Pennsylvania State University has suspended its Chi Phi fraternity chapter after a 17-year-old died Saturday at an off-campus house allegedly occupied by fraternity members, the school said.
State College police responded to a medical emergency at the house—which was not the fraternity’s official house—around 9:30 p.m. Saturday after receiving a report about a 17-year-old boy “who had become unconscious and was experiencing shallow breathing,” according to a police report. Police found the victim in full cardiac arrest and were not able to resuscitate him. He was pronounced dead at the scene.
The Centre County Coroner’s Office identified the 17-year-old as John “Jack” Schoenig, who, according to local news reports, was a senior and hockey player at Cathedral Preparatory high school in Erie, Pa.
“There were no signs of trauma on the victim and several witnesses were present when the victim became unconscious,” the police report stated. The results of an autopsy are still pending.
Penn State confirmed the teenager was not a student at the university, but did not release further information about his visit to the university or his connection to the fraternity. “Penn State offers deepest sympathies to the family and friends of this young man,” the university said in a statement Tuesday.
The incident comes two years after the hazing death of 19-year-old Penn State sophomore and fraternity pledge Tim Piazza made the school a focal point in a national conversation about fraternity misconduct, sparking calls to bring lasting change or to dismantle the Greek system entirely.
In 2017, Penn State announced a set of reforms aimed at preventing hazing and curbing heavy drinking within Greek life. They were unveiled four months after Piazza’s death in an alleged Beta Theta Pi hazing ritual in which he was forced to drink a toxic amount of alcohol and then sustained traumatic injuries in a fall down a flight of stairs, according to a grand jury report. The university implemented a zero-tolerance hazing policy, shortened the pledging process, and ended the system of Greek disciplinary self-governance, touting the new plan as “unprecedented in its scope.”
A December 2017 grand jury report related to the Piazza case accused Penn State of turning a blind eye to drinking culture and fraternity problems, but the university has emphasized that alcohol abuse and hazing are problems at universities across the country.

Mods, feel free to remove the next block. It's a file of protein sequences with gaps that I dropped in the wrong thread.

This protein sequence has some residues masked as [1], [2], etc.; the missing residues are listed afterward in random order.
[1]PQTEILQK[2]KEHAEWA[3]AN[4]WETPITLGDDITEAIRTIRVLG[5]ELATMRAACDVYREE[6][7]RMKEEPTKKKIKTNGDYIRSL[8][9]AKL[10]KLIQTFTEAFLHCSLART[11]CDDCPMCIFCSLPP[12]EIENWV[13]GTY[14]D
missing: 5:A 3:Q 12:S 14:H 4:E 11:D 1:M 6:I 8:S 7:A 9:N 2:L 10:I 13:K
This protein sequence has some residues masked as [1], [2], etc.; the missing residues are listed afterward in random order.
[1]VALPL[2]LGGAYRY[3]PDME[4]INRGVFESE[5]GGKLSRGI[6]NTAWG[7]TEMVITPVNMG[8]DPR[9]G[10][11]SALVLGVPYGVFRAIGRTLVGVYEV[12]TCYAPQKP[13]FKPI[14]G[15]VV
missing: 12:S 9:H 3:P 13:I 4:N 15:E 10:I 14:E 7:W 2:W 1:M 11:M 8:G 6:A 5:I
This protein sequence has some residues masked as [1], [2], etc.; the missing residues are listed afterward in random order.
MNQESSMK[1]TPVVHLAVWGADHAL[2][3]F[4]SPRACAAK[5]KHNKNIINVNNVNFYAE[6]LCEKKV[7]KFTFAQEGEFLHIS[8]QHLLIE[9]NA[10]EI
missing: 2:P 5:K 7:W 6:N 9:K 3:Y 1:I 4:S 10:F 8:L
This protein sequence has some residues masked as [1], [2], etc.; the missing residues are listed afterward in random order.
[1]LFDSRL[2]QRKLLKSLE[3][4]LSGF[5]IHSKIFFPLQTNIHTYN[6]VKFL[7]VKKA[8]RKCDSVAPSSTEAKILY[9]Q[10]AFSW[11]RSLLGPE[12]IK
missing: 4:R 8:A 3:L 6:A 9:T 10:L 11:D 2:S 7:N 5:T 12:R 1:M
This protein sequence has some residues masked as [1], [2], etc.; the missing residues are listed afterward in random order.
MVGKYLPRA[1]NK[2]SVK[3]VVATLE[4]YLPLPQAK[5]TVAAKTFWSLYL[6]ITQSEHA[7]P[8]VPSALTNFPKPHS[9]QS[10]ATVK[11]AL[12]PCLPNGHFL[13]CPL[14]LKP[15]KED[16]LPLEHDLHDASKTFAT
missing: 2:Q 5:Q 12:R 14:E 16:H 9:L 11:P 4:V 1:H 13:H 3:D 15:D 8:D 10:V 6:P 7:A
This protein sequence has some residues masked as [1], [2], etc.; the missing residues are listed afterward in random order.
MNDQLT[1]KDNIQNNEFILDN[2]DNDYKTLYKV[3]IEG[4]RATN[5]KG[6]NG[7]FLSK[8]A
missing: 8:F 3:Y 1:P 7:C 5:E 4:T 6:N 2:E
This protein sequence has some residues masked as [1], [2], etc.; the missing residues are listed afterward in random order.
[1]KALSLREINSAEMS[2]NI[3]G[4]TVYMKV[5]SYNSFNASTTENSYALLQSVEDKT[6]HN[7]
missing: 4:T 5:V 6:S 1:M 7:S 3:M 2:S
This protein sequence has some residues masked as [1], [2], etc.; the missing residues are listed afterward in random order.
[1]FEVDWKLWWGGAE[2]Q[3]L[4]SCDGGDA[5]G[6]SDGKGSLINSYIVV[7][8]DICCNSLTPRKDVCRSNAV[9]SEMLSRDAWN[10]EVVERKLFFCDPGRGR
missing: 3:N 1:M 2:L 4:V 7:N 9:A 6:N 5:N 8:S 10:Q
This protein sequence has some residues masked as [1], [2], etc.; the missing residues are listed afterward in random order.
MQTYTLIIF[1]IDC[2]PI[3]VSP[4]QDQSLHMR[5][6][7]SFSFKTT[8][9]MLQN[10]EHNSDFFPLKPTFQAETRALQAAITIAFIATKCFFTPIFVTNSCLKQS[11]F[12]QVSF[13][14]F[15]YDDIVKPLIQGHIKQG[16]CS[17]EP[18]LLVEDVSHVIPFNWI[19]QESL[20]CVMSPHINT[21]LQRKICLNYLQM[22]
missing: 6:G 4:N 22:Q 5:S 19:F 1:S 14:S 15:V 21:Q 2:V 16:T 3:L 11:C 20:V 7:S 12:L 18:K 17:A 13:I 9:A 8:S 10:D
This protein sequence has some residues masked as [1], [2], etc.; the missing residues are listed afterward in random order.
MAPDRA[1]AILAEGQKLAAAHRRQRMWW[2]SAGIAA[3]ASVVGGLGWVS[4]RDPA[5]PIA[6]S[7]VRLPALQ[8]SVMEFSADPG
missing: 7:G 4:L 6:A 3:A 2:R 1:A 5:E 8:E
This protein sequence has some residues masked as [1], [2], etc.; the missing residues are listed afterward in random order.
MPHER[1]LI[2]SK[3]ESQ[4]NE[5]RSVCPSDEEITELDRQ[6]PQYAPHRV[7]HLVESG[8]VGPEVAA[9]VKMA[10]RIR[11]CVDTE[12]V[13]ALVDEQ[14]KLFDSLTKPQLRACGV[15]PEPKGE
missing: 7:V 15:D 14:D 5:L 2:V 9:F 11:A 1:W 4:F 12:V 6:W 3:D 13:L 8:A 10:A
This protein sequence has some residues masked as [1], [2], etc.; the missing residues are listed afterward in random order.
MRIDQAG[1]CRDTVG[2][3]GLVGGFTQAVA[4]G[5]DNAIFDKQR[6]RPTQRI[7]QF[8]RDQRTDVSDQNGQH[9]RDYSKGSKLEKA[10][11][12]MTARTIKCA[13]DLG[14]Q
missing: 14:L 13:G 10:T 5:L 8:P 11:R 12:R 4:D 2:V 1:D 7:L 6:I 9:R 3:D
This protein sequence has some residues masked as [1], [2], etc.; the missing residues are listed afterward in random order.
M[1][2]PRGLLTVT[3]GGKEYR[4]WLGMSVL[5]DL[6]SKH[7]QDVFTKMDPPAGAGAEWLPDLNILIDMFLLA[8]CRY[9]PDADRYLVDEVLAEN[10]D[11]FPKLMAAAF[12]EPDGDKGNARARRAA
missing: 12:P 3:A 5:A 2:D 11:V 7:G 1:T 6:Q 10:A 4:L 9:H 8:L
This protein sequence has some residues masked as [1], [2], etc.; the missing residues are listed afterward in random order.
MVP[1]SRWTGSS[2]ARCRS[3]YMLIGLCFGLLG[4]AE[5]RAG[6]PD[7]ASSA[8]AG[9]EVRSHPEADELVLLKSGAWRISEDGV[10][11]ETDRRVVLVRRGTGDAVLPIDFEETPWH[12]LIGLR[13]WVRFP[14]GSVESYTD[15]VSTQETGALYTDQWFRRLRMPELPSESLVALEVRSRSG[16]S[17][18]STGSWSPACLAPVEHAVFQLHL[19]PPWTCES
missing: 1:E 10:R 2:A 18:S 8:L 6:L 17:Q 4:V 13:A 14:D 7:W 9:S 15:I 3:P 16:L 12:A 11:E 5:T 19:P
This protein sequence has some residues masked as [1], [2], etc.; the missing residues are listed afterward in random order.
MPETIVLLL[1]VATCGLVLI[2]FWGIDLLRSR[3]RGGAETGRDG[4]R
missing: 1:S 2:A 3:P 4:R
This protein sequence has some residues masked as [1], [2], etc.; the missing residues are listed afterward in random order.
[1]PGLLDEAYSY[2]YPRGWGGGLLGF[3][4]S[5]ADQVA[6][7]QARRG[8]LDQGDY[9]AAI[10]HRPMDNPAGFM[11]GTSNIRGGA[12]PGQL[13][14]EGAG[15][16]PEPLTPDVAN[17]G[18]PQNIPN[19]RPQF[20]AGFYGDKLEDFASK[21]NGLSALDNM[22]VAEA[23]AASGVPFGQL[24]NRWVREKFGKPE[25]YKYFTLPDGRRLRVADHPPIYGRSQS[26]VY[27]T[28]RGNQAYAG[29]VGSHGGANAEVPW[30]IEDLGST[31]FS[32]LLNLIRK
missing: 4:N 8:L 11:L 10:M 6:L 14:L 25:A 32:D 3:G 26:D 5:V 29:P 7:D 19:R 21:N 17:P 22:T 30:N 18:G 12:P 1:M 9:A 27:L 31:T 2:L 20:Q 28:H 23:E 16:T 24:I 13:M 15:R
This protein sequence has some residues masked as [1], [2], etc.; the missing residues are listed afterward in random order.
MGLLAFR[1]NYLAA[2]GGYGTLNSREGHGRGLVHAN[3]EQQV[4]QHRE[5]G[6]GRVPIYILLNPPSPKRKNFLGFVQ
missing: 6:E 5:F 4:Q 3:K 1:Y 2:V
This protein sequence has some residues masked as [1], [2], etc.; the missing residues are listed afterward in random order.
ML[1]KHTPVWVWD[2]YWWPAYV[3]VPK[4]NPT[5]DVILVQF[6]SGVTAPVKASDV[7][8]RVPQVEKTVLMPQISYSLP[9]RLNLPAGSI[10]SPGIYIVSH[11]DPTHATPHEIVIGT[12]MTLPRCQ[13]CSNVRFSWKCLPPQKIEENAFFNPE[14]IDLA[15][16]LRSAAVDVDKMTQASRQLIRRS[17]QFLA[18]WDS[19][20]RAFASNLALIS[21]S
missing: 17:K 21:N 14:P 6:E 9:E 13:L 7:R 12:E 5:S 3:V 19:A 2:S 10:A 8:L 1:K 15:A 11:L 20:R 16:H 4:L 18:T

In January, Penn State President Eric Barron touted “encouraging” signs of progress, reporting that the number of criminal cases at fraternities and the number of alcohol-related hospital visits by students had fallen since the reforms were implemented. “Penn State remains steadfast in its commitment to transforming the Greek-letter community,” he said in a statement.
In February, Piazza’s parents reached a confidential out-of-court settlement with the university that included an agreement to improve safety and accountability within Greek life, according to a press release from Tom Kline, an attorney who represents the Piazzas.
Kline tells TIME it’s too soon to draw conclusions about what led to Schoenig’s death — and there is no evidence that it was linked to hazing. But he says it’s a sign that “there is a lot of work to be done, not only at Penn State, but on American college campuses” when it comes to addressing dangerous fraternity behavior.
“We are dealing—and Penn State has been dealing—with an enormous cultural problem embedded in the perpetuation of risky behavior which is associated with Greek life,” Kline says. “It’s encouraging that Penn State immediately suspended the fraternity, rather than waiting.”
The Chi Phi fraternity chapter will remain on an interim suspension—prohibited from attending or planning events as an organization—while police and university officials investigate Schoenig’s death, Penn State said.